Mum traumatised by 48 hour labour credits hypnobirthing for “peaceful” second and third deliveries

Siobhan’s first birth when she was just a student left her riddled with anxiety – but her second and third could not have been more different.


Traumatised by a 48 hour labour after being induced as she was 10 days late, when a Devon woman fell pregnant again she tried hypnobirthing – and not only sailed through her second and third labours, but was so impressed that she founded her own company teaching the techniques.

Siobhan Miller, 33, had just finished her exams at Bristol’s University of West England when she gave birth to her first child, Oisin, now 12, in February 2007 – an experience which left her so racked with anxiety that she set an alarm every 15 minutes during the night to check he was still breathing.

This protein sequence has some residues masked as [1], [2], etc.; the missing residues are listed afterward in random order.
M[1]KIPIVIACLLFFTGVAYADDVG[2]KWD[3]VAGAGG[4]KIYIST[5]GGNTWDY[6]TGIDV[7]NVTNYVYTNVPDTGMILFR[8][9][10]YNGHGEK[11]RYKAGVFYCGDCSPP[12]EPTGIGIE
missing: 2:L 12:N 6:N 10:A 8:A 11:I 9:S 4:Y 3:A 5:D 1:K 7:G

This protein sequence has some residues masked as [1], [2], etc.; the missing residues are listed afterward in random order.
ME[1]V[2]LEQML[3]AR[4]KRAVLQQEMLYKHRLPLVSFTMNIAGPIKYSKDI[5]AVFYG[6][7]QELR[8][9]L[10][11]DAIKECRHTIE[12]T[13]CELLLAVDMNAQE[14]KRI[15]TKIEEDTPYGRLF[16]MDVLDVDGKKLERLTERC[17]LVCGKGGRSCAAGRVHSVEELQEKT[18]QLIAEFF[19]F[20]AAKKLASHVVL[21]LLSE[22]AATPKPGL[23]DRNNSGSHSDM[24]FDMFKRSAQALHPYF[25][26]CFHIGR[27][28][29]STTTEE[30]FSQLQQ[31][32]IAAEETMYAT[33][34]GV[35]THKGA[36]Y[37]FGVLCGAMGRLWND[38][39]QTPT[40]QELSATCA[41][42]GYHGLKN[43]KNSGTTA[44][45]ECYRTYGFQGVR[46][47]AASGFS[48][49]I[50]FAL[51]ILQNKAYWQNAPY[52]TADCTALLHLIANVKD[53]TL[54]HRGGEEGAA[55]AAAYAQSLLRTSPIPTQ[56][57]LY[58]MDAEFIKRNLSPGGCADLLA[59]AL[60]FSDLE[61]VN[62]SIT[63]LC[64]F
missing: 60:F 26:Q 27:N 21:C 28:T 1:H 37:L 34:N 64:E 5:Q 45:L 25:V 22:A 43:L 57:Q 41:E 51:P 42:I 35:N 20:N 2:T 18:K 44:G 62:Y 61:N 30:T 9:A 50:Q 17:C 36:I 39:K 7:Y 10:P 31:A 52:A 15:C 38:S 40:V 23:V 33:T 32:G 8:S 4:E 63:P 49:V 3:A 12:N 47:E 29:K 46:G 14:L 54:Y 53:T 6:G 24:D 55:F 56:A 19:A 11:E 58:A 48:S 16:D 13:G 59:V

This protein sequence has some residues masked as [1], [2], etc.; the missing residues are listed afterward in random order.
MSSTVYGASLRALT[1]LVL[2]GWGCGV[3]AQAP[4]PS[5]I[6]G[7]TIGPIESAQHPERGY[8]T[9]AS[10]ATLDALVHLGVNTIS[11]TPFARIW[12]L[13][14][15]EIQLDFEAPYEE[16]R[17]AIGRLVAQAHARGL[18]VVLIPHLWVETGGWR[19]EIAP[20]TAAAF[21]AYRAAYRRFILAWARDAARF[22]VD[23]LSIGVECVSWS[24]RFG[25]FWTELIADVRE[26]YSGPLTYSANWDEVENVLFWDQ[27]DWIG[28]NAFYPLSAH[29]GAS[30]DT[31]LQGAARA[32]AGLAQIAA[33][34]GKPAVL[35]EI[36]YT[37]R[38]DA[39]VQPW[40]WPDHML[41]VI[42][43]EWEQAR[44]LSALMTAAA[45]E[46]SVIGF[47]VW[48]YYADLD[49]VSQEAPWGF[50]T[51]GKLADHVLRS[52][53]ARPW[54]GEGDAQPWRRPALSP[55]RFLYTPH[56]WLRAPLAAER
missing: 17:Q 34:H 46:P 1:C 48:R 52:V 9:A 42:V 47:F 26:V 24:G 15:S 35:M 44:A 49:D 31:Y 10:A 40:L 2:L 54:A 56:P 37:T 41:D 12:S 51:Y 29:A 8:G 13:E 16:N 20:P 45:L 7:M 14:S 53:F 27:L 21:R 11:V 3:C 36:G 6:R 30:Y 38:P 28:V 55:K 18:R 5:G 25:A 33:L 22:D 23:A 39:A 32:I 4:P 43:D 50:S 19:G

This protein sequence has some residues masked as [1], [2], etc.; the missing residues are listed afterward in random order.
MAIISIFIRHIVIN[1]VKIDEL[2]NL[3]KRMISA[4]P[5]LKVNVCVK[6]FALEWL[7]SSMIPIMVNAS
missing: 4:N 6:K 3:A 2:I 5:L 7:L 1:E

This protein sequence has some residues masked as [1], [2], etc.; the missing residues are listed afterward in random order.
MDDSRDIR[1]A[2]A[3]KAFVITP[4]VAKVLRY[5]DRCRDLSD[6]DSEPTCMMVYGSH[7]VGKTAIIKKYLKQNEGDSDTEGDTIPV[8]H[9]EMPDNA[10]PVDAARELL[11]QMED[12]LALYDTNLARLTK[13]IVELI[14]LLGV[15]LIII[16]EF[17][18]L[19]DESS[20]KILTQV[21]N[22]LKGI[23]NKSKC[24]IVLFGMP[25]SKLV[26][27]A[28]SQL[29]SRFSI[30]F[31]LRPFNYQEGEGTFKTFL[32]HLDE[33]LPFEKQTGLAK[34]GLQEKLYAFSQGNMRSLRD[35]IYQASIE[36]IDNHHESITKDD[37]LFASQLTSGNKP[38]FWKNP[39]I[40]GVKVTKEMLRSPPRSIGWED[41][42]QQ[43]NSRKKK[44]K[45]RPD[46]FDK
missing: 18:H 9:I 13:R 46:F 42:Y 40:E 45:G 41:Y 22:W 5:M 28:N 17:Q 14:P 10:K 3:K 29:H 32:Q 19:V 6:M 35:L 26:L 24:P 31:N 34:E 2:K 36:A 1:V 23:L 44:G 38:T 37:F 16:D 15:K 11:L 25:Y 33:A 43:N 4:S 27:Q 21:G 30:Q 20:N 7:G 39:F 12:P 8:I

Determined to have a more positive experience when she fell pregnant again in early 2014, Siobhan, who now lives in Torquay with her partner James Walton, an account manager, took a £300 two-day hypnobirthing course, using mindfulness and breathing techniques to manage pain during labour.

Siobhan with Ailbe, Arlo, Oisin and James (PA Real Life/Collect)

Now a complete convert, Siobhan, who gave birth to Arlo, now four, in December 2014 and Ailbe, three, in March 2016, after trauma-free labours, said: “During my second pregnancy, I’d heard people raving about hypnobirthing, but I didn’t really know much about it.

“After just one class, I was a convert. To me, it was all just common sense, and it helped me to understand the physiology of what would be happening in my body when I gave birth.